- #1

wayneckm

- 68

- 0

I come across this question while reading a proof.

Given a set [tex] A [/tex] with some property related to [tex] f [/tex] which is a function and an element [tex] b [/tex], they may begin with, in the proof, choosing a sequence [tex] a_{n} \in A [/tex] such that [tex] f(a_{n} b) \rightarrow f(b) [/tex], then they keep going until they prove the limit [tex] a_{\infty} [/tex] exists and is also inside [tex] A [/tex].

So how and why can they start with extracting a sequence [tex] a_{n} [/tex] with the desired limiting property, [tex] f(a_{n} b) \rightarrow f(b) [/tex]? I am wondering how and why they can be sure such kind of sequence can be found? Or indeed under what kind of conditions (closure or what else?) this is guaranteed to be true? Apparently this kind of argument/technique appears quite often in some proofs.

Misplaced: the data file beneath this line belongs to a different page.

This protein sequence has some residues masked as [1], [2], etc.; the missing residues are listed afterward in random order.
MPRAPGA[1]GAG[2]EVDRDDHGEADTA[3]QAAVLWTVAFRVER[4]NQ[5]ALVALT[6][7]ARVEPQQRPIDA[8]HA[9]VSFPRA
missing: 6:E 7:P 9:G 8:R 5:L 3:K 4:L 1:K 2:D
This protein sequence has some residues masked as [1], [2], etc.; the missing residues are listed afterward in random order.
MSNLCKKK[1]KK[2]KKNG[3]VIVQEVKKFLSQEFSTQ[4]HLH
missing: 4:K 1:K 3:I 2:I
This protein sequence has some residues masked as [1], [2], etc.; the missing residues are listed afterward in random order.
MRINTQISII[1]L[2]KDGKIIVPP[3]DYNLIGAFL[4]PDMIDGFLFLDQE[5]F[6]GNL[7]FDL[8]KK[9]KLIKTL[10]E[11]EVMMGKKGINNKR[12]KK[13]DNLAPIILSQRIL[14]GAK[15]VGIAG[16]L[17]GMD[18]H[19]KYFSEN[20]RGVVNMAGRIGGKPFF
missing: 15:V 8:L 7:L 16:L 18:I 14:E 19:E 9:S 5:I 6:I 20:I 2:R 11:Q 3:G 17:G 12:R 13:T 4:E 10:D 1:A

Thanks.

Wayne